Last week we brought you a sweet, baked redcurrant recipe. This week, some more of our redcurrants are being used in a savoury preserve – spiced redcurrant & red onion relish. We’ve slightly altered a recipe we found on the BBC Good Food website.
We’ve not tried out our relish yet – we’re giving the flavours some time to steep. It’s meant to be really good teamed with a creamy goat’s cheese or charcuterie.
Spiced redcurrant & red onion relish
- 2 medium red onions, peeled & sliced into ½cm square pieces
- 2 tbsp olive oil
- 1 tbsp dried crushed chillies
- 2 large garlic cloves, chopped finely
- 1 small knob of fresh ginger, grated
- 200ml red wine vinegar (I used some of our home-made blackberry vinegar)
- 140g muscovado sugar
- 1tsp Chinese five spice
- 1 tsp salt
- 200g redcurrants, de-stalked
- In a heavy bottomed frying pan, cook the onions and dried crushed chillies in the olive oil over a medium heat until softened
- Remove from the pan and set aside
- Without washing out the pan, add the garlic and ginger with half the vinegar, bring to the boil and simmer for 2-3 minutes
- Add the cooked onion & chilli mix, sugar, Chinese five spice, salt and the remainder of the vinegar
- Bring back up to the boil then simmer for about 5 minutes until thickened
- Add the redcurrants and simmer for another 5 minutes, or until some of them have burst and the liquid has become syrupy
- Remove and pour into a sterilised, 450ml heatproof jar
- Screw the lid on tightly while still hot. Once opened, it keeps in the fridge for up to 3 weeks
There were still LOADS of apples left over after making an apple & blackberry pie a few weeks ago. I hate wasting food so had to do something with them. “I’ll make apple chutney!”, I thought.
My Cordon Bleu Preserving book contains recipes for 4 different versions of apple chutney however it was the spiced one that took my fancy (for this read, “It was the one where I already had all the ingredients in the house.”) This recipe makes a humongous amount of chutney, but it’s easily adapted if you don’t have that much fruit to preserve. It’s a steeper, the flavours mellow if the chutney is left a week or so before consuming. So far, we’ve discovered that it makes a delicious accompaniment to a cheeseboard. It really suits a creamy brie and sharp cheddar – not so much blue cheese. I’m vegetarian, but I’ve had it on good advice that it’s also very good with pork pie (Justin) and sausage rolls (Duncan). What do you recommend?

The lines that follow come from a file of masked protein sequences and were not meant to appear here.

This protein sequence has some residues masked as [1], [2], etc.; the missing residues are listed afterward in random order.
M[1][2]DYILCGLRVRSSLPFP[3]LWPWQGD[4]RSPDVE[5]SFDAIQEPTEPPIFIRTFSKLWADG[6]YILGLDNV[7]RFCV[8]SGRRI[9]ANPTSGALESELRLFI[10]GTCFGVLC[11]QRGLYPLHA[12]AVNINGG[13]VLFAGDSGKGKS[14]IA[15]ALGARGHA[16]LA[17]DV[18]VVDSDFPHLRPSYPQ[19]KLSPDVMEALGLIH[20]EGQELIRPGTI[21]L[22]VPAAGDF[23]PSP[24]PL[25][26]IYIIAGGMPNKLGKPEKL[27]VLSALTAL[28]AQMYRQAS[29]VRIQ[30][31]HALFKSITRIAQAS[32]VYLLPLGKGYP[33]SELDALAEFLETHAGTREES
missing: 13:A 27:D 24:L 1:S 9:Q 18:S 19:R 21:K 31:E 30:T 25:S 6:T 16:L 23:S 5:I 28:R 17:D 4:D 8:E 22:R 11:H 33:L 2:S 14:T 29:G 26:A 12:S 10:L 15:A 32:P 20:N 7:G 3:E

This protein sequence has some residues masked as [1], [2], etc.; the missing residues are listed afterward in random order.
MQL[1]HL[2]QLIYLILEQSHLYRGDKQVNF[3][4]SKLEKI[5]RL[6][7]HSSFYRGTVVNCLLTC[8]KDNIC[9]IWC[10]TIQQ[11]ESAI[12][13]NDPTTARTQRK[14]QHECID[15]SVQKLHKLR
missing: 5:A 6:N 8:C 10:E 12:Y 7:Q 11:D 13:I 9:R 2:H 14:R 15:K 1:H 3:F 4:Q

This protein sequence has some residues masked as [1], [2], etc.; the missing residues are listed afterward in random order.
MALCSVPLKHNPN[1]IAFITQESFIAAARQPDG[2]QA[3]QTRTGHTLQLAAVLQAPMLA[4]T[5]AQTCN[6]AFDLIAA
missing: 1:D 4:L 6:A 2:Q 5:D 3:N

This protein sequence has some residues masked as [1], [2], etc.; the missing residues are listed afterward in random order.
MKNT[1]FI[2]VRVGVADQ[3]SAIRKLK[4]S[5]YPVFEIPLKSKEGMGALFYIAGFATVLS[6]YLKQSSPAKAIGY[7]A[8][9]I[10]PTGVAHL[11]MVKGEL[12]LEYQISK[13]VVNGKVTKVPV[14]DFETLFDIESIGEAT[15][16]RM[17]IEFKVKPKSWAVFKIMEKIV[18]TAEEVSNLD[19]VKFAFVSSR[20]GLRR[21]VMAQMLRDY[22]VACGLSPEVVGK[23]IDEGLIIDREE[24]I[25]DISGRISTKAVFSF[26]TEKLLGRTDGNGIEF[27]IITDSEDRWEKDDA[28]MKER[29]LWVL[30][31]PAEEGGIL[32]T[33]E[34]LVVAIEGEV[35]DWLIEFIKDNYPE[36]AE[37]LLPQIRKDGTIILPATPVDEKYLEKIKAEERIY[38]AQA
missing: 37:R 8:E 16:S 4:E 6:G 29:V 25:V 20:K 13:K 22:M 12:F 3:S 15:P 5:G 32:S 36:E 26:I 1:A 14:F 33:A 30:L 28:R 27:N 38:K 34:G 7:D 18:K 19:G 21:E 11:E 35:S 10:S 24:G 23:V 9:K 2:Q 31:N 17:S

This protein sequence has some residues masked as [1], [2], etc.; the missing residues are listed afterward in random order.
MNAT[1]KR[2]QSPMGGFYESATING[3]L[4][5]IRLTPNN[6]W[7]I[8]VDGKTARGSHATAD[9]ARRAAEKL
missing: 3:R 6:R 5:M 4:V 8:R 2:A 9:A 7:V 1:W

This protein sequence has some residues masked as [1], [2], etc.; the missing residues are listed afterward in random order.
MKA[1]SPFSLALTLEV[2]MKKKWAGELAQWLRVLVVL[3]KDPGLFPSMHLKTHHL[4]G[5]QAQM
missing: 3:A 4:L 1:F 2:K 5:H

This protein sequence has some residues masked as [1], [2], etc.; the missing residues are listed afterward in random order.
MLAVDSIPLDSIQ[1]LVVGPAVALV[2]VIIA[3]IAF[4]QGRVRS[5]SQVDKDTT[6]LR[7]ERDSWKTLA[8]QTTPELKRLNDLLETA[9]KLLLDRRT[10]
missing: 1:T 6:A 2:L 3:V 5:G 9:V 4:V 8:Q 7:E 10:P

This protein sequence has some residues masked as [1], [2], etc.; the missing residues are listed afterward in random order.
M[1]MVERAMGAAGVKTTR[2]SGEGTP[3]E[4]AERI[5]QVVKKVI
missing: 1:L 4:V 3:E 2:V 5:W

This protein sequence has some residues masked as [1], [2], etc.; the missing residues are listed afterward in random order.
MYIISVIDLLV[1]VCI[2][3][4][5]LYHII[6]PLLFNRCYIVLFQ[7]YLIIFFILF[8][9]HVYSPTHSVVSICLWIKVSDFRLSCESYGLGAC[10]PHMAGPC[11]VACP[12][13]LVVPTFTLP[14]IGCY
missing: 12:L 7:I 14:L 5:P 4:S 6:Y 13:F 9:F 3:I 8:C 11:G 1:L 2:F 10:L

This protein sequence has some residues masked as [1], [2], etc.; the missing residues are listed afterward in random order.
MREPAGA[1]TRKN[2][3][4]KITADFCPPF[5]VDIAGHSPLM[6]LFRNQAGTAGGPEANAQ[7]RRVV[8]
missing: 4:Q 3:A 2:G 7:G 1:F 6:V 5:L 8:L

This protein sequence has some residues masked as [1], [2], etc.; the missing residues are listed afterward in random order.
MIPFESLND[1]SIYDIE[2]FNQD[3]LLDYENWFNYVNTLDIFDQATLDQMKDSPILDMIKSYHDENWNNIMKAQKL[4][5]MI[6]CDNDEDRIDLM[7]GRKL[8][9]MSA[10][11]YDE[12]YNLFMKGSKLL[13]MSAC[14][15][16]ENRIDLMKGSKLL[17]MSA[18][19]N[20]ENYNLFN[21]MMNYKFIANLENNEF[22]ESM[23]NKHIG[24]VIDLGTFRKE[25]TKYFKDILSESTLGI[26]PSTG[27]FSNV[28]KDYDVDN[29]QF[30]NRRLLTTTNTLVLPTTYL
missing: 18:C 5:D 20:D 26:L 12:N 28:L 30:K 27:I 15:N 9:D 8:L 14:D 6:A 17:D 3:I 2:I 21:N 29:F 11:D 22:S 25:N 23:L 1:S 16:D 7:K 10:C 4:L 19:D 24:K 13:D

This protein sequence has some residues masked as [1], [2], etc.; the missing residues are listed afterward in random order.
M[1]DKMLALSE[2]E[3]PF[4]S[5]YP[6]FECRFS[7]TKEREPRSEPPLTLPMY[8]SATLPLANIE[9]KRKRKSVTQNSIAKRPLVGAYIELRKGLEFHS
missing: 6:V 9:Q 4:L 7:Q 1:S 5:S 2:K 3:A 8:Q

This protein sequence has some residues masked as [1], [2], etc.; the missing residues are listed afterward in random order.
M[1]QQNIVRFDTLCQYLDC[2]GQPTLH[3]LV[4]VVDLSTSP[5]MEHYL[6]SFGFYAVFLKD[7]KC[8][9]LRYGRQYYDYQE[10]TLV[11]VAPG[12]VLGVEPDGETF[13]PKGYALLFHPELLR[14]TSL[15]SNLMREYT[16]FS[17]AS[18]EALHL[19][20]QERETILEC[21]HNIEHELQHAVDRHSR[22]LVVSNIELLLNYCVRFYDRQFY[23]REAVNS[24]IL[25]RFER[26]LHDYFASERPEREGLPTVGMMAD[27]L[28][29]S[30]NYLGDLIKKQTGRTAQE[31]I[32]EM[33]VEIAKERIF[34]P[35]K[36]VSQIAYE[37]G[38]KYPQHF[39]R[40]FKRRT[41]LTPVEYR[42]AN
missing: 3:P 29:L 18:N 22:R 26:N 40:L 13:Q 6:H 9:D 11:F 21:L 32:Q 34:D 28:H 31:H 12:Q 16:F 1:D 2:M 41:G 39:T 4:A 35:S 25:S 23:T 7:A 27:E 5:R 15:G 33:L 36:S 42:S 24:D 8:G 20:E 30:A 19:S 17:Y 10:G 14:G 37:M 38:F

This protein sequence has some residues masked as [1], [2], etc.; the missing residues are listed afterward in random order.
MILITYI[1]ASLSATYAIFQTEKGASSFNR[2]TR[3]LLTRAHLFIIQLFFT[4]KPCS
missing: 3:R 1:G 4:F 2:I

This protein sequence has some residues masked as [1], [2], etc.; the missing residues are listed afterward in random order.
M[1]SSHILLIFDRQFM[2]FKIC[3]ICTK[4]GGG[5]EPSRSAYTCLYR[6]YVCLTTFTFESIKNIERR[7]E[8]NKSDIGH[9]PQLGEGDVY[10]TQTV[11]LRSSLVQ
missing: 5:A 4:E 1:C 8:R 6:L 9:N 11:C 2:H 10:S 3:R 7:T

- 36 large apples - peeled, cored & sliced
- 1½lbs/680g sultanas
- 3lbs/1.4kg demerara sugar
- 4oz/115g mustard seeds
- 2 fresh chillies, sliced into rings
- 2 rounded tsps ground turmeric
- 2oz/60g ground ginger
- 1½lbs/680g onions, halved & thinly sliced
- 6 cloves garlic, peeled & crushed with salt
- 2pts/1L vinegar (I used distilled white vinegar, but you can used ordinary malt vinegar)
- Put all the ingredients into a large pan (a jam pan is ideal) and simmer for 1½-2 hours until very soft and pulpy
- Turn into sterilised jars and cover
A few tips for making successful chutneys, relishes & ketchups:
-1- Once opened a jar must be refrigerated and consumed within a week.
-2- Don't allow the vinegar to come into contact with with metal whilst in store.
-3- When preserving with vinegar, don't use copper or brass preserving pans. Use aluminium or stainless steel and only use enamelled iron pans if there are no chips to the enamel.
-4- It's important to cook chutneys and sauces thoroughly otherwise they will not keep.